Like Wexford, Listowel is a place to which people return year on year. This first-timer enjoyed watching the ebb and flow of conversations, laughter and greetings. For myself, it was a chance for a face to face meeting with a Facebook friend, writer and poet Mary O’ Donnell, as we flew in different directions to & from readings. I reconnected with a woman I’d met when I read at last year’s Strokestown Poetry Festival, and with its 2013 artistic director, poet Martin Dyar. And proving the phrase ” You can do nuthin’…”  I bumped into Ríona, the Societies’ Officer from my University!

After a morning’s workshop, with a limited budget and a choice of up to 20 events a day – what was a girl to do? I focussed mostly on poetry: The Gallery Press Tour with readings by Vona Groarke, Gerald Dawe and Peter Fallon;  Sinéad Morrissey interviewed by the wonderful Anne Enright; and the fiction writer and poet writer Tishani Doshi – who was new to me. Doshi’s collection Everything Begins Elsewhere is worth seeking out.

Saturday was a fiction double-bill.  Writer Louise Doughty was paired with Canadian writer Mary Lawson: a refreshingly down-to-earth interview. Lawson’s self-deprecation had a witty edge as she described how the writing process works (or doesn’t work!) for her. In the evening, it was standing room only for Philip King and Joseph O’Connor. Anyone who has read O’Connor’s early journalism or listened to his radio diaries will be familiar with the humour that the writer delivers – he had the Listowel audience in stitches with his readings from The Thrill of it All.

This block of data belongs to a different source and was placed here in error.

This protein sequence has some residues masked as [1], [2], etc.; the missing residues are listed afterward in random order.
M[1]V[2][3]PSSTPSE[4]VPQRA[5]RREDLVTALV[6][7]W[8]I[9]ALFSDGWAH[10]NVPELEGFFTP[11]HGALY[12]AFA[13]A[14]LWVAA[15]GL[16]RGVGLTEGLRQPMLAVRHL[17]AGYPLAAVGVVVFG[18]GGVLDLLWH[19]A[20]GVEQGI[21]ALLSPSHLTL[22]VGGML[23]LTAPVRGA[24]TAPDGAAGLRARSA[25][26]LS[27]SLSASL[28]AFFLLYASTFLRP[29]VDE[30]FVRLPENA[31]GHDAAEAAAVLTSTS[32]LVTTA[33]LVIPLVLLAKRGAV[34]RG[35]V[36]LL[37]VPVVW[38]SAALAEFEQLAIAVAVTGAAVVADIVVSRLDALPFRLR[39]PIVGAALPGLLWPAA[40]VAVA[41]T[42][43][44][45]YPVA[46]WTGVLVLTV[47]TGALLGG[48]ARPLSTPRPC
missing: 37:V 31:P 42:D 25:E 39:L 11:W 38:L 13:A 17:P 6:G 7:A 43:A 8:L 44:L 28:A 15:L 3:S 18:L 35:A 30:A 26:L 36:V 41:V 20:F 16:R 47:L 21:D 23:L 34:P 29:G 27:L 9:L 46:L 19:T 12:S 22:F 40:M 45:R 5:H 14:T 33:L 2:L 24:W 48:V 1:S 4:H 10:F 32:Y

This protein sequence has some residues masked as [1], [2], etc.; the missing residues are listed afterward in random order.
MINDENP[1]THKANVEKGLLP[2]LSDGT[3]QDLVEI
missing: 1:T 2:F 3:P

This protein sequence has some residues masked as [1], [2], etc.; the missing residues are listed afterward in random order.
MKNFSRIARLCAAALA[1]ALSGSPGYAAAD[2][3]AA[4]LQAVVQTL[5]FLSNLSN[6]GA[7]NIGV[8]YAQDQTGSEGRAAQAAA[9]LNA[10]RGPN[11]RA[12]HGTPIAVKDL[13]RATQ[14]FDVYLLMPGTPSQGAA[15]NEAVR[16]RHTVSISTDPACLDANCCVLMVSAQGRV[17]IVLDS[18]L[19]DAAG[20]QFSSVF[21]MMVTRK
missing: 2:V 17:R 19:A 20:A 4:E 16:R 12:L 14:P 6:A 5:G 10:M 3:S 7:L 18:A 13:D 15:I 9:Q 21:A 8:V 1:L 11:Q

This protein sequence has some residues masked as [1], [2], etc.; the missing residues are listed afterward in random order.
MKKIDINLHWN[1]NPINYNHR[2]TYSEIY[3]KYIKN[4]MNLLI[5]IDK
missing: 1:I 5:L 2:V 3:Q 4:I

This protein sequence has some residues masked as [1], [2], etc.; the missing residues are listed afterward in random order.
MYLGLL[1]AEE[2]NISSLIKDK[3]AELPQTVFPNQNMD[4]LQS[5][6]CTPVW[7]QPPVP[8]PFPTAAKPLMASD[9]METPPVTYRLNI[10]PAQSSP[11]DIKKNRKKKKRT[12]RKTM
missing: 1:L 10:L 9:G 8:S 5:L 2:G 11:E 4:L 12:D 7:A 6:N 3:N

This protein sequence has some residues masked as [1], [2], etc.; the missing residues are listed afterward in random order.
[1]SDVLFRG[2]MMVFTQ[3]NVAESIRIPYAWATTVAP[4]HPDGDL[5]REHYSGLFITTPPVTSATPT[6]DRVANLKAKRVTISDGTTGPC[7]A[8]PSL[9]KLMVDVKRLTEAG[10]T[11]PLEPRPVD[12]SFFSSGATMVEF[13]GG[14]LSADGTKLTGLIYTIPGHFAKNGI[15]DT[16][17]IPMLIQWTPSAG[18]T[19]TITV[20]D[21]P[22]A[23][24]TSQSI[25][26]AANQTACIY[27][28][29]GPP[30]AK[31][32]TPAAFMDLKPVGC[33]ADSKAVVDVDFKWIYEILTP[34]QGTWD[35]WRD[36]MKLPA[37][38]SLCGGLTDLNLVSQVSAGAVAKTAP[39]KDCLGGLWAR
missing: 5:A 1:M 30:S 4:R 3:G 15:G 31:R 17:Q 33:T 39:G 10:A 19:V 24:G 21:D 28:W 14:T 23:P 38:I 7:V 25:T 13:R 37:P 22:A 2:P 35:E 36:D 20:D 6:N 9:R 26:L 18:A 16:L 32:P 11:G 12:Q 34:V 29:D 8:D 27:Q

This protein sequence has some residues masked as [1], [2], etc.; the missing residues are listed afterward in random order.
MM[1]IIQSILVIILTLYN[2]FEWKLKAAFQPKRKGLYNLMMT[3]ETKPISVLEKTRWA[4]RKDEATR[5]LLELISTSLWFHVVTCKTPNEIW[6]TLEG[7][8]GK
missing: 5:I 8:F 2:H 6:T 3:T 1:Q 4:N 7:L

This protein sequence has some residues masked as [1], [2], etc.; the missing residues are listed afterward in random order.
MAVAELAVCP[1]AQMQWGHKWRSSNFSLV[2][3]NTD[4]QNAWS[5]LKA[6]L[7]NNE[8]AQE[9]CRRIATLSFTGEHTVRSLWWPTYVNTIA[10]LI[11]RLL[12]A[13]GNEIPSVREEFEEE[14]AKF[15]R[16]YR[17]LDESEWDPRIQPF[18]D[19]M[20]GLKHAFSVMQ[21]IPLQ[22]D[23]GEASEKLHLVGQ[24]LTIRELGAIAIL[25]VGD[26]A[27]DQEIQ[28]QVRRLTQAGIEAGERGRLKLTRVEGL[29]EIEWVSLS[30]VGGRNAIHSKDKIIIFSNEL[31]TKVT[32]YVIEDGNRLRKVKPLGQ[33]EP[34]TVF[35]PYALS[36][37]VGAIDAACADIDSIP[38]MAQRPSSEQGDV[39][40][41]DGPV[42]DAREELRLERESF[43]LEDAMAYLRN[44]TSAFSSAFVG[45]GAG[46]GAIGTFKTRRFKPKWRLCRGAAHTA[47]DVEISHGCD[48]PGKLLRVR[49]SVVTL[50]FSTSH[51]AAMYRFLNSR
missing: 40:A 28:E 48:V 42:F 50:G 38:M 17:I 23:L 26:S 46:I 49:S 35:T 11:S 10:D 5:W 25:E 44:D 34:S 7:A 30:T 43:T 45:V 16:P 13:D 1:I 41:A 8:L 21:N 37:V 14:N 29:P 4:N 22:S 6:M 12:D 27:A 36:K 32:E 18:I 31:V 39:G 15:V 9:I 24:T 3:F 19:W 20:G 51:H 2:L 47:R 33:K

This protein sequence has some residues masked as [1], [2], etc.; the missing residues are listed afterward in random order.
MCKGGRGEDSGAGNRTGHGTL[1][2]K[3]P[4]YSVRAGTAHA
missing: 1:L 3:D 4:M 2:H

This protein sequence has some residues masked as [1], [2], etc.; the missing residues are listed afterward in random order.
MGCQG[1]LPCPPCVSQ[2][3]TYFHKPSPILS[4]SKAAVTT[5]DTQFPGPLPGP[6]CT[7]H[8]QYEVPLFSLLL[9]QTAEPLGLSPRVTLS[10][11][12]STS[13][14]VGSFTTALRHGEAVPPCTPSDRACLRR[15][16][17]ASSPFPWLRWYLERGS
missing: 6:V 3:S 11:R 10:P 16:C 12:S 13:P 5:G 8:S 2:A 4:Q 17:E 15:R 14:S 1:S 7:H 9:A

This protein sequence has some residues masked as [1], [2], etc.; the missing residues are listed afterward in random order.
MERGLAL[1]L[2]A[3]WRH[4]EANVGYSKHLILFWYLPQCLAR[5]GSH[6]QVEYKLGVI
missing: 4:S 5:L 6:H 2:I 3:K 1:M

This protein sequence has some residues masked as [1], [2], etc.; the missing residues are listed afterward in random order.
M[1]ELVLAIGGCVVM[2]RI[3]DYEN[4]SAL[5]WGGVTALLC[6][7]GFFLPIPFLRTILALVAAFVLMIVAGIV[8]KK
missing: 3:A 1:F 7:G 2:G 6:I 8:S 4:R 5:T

Those of you travelling to Ireland should consider making Writers’ Week a part of your holiday. The Festival offers a huge choice of events, workshops and – for the writers out there – competitions. It is run like clockwork with enthusiasm, humour and pride.  There’s time for sitting in the cafés, walking by the Feale, or haring off to Ballybunion for a swim.  And, of course, time for browsing in the local bookshops. My birthday present to myself: a signed limited edition of George Moore’s Héloise and Abelard, found in Woulfes Bookshop.

Oh, the hidden cost of festivals – book buying!


The problem with Ireland now is that you could spend your whole summer going from one literary festival to another – if you had the dosh. I’ve been drooling over the programme for Kilkenny Arts Festival. But my summer will be bookended by a trip to the Yeats International Summer School in Sligo. I head off on Sunday and I’ll blog about it soon. I’ve noticed that Enniskillen is hosting, at the same time, the Happy Days Festival – dedicated to dear Samuel Beckett.

I feel a drive over the Border coming on….

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One Comment
  1. currankentucky permalink

    Great post, super jealous of the fun!